#dontcallmyexcrazy, His name is Sean

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At the age of 21, I met a boy with Bipolar 1 Disorder. It didn’t take long for him to share with me what he had been suffering from since birth due to genetics and what he was finally properly diagnosed with by high school, after years and years of testing and various medicinal attempts. I remember him sharing his condition with me and the nervousness in his eyes. I, at the time, had only heard of the taboo conceptions of bipolar as “mood swings” or “mood changes,” so I believe I didn’t realize the severity of the disorder back then. I also remember my mom being very upset telling me not to continue to date him and that it would only bring me trouble. I made sure she knew that in no way was I going to judge someone for something that was completely out of their control, because at the time, that is the way I viewed it.

For the first month of dating, the two of us spent as much time as we could together and just completely fell in love. He brought me things and we enjoyed life. It was pure bliss. He was the first boy to ever ask me to formally be his girlfriend and it was the most joy my little 21-year-old heart had known thus far. I remember he wasn’t even making eye contact with me while asking he was so nervous. I remember where we were sitting and the surge of pride that someone finally wanted to actually be with me coursing through every inch of me. But that was short-lived. A week after he asked me out, he tried to sleep with my best friend and from there things went downhill. Like a complete dumbass, after not eating for two days out of sheer stress that this wasn’t what I hoped it would be, I confronted him. He denied it, of course, and threatened to break up with me for not believing him. He then proceeded to harass my friend for telling me and I, like a dumbass, stayed with him. I felt that I had already fallen in love with him and I didn’t want it to go to waste. From then on, the abuse of both mental and emotional forces continued for the next nine months. He would use me for my car, my money, break up with me, make me feel bad for not being able to have sex with him due to a medical condition, kick me out of his sober living environment, and would disappear constantly. He would yell and always put me down, and at the time, I believed all of it. I thought I deserved it because no one had ever wanted to be with me before.

It took him the nine months we were together and another five of being homeless on the streets of Pacific Beach to finally seek treatment and start his chemical dependency program. He would sleep at a middle school at night, walk the streets during the day, and work a Labor Ready system for any money he could attempt to feed himself with. I used to visit him and bring him water and blankets because I still very much had a special place for him in my heart, despite finally giving up on him after nine months of abuse. He was my best friend.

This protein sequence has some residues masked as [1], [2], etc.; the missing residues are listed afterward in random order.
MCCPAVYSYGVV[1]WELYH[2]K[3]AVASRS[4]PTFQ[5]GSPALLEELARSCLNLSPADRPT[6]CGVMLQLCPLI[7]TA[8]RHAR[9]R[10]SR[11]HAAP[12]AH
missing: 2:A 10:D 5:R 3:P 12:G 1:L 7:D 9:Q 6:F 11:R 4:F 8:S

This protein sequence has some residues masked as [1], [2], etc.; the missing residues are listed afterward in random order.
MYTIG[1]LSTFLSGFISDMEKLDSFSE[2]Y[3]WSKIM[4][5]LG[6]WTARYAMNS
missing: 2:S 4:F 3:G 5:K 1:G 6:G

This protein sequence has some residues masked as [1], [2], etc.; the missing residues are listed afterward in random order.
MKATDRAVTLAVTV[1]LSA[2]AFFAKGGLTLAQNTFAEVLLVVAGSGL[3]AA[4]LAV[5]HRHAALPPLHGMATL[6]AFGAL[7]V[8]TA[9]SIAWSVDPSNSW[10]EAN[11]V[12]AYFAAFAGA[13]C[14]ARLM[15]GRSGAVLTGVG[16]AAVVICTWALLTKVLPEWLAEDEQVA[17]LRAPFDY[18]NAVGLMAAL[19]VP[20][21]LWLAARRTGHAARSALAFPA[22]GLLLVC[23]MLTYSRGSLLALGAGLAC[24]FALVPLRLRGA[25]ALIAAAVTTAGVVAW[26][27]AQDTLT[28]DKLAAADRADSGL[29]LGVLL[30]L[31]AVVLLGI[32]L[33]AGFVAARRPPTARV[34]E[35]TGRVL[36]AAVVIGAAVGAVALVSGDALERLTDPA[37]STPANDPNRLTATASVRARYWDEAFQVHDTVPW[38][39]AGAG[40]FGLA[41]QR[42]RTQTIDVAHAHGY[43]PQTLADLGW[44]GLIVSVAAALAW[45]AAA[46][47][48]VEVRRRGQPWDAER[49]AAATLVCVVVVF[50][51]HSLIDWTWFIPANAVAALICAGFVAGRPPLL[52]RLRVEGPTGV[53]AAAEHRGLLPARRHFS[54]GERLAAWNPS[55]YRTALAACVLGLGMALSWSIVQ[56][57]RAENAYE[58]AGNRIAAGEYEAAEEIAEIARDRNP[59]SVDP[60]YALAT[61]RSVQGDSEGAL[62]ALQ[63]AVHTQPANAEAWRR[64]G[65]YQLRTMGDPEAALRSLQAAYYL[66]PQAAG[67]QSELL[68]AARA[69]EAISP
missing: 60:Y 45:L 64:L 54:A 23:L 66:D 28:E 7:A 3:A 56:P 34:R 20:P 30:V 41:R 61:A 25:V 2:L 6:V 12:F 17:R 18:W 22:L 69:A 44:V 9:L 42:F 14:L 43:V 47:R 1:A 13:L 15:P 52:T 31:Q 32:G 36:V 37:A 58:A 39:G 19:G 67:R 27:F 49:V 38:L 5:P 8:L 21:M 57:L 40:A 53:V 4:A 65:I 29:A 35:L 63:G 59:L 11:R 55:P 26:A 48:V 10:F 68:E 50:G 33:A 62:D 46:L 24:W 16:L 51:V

In those five months, he started to become the man I wanted him to be and I fell back in love with him. Once I saw what he could be with medication in his system, watching him attend AA meetings even without an addiction, properly attend his chemical dependency meetings and appointments, and how much he wanted to live, I wanted him again. For another six months he put me through a waiting game because he felt that I had “abandoned” him to be left on the streets until he finally decided to get back with me. I will never forget the day I was leaving therapy crying because he would not commit. I called him upset and told him that my therapist had said to me “have you ever considered that you are trying to be with someone that doesn’t want to be with you?” I was so distraught and started to believe what she was saying and shared it with him. I said “it’s okay if you don’t want to be with me but I cannot do this to myself anymore if you don’t.” His immediate response was “no, no! Okay we are back together! Don’t cry.” We then dated for another five years.  We lived together for a year and a half, which was the worst decision I could have made considering we are polar opposites in almost every aspect of the things that matter. I was lazy and he was OCD. He wanted a housewife and I wanted to watch TV and play with my cats after work. We were never understanding of each other’s natures, and no matter how much we tried, we never could be.

The toughest part was probably when the emotional abuse would resurface through certain triggers well after he was already medicated and taking care of himself. But because he was in the mindset that he was no longer doing things wrong, he never wanted to talk to about it. I was left to sit with my unopened wounds for almost 7 years that he never wanted to listen to or take responsibility for, and it ultimately led to our inevitable downfall. The episodes were some of the worst times though because I felt so hopeless. I would read books and books on how to combat the triggers and what I could do to help him snap out of it, but really it just came down to space and time. There were some really, really bad ones like the time that he got lost driving to my family’s vacation house when they came out for my brother’s wedding. Him getting lost triggered him and caused the relapse of a horrible episode. By the time he made it back to my house, he proceeded to take his emergency medication, break up with me, propose to me, break up with me, and then get back together with me all within the span of two minutes.

There were plenty of times that I felt unequipped for such a disturbed soul. But then there were more times that I felt I was the perfect person to take the emotional beating because I had already been doing it to myself for as long as I had known. I just felt as though my external should reflect how I allow myself to be treated and I wasn’t at my “cutest” back then. I remember feeling bad for myself constantly and wondering why he would do and say the things to me that he did. But he was my best friend, so I stayed.